Thursday, June 16, 2005
Facing up to fraud - The need for a risk-based approach
Fraud Risk Management
Times are changing fast. In October 2004 the Financial Services Authority (‘FSA’) unveiled its new regulatory approach to dealing with financial fraud. The FSA has now put financial fraud risk management on its agenda of ‘risk-based’ regulation through its existing supervisory regime it will seek to measure and evaluate the degree of compliance with expected best practice. Notwithstanding this announcement, the FSA also published a report in November 2004 highlighting concerns over poor IT security which may be exploited to commit financial fraud through internal or external attacks on firms’ IT infrastructure.
Equally publications such as ISA 240 and the Basel Committee on Banking Supervision’s paper number 96 on Operational Risk have underlined the critical nature of internal and external fraud risks and the need for institutions to have appropriate fraud risk management systems in place with appropriate management responsibility and oversight to manage these vulnerabilities.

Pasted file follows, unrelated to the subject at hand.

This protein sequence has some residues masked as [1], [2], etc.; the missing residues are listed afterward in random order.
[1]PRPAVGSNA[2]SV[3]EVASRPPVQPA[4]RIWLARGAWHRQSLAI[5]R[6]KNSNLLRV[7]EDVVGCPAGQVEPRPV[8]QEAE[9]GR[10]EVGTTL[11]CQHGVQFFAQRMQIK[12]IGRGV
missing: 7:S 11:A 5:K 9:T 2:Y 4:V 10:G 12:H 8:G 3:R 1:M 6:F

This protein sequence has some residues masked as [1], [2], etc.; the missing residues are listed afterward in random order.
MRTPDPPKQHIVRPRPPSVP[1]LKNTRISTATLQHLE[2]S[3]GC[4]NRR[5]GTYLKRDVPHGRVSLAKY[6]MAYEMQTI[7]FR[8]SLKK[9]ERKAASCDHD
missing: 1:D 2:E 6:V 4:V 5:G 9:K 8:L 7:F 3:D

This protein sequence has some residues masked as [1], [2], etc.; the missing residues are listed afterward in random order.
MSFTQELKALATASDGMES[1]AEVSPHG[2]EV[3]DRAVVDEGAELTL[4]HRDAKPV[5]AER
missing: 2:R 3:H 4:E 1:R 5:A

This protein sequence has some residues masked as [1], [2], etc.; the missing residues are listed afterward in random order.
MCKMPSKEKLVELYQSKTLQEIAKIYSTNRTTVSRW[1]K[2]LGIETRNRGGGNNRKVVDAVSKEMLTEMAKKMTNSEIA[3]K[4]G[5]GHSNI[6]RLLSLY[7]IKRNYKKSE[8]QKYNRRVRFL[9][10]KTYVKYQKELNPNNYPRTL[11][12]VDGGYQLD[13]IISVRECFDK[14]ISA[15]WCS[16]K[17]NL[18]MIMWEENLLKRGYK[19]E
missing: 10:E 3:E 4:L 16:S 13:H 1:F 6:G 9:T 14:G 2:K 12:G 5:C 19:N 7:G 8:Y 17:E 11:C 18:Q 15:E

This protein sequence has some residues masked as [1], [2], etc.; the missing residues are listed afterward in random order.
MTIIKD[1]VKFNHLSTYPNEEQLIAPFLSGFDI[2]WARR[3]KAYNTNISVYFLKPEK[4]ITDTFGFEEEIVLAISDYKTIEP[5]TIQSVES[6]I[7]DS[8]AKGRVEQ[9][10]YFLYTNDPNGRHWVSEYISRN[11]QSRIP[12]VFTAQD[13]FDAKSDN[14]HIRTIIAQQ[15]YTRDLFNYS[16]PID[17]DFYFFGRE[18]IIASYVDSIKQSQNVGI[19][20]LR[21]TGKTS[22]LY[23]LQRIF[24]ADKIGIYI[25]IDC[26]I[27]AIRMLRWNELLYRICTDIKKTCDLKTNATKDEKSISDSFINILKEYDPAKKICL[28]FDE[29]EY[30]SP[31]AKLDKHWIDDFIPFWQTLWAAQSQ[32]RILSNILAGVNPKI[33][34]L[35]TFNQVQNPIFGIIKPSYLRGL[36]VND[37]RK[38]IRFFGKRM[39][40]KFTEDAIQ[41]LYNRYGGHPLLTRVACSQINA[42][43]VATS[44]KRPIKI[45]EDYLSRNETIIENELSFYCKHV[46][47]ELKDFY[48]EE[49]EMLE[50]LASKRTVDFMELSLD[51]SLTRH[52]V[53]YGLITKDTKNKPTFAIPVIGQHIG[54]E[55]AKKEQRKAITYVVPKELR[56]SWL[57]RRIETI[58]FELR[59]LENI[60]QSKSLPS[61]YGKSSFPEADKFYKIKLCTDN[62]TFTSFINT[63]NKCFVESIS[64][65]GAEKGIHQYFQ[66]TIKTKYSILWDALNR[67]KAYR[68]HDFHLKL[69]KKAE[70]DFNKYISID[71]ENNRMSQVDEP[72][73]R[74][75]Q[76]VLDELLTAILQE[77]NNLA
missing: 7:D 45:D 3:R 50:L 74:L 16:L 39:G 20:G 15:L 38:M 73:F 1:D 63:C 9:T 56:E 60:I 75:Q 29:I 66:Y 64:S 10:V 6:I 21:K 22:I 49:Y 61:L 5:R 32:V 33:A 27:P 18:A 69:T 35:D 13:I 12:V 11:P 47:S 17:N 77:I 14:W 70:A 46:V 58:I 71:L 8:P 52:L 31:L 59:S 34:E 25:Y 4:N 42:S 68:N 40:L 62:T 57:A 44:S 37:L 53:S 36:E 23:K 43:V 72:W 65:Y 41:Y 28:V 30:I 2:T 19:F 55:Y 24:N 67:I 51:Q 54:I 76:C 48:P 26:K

It will therefore be increasingly important for management teams to operate in the knowledge that they have reviewed their fraud risk management strategies and methodologies to ensure that they are appropriate and will withstand regulatory scrutiny. Management will need to demonstrate a serious commitment to dealing with financial fraud risk and be able to talk in an informed fashion about their relevant systems and controls within the context of a ‘risk-based’ approach.
Any institution subject to the requirements of Sarbanes-Oxley will already need to be addressing such issues whether as a US listed company or as a ‘foreign-based issuer’.
Reducing the risk of fraud is an achievable corporate objective
Effective fraud risk management and the design and implementation of effective preventative and detective strategies requires a joined-up understanding of the risks associated with a firm’s operational cornerstones – people, process, and technology and a willingness on the part of all stakeholders to face up to the difficult questions of "could it, and might it happen to us – and how?" It also requires adopting measures that transform corporate culture, establish an effective control environment, and secure data assets.
posted by Brian Moran @ 11:22 AM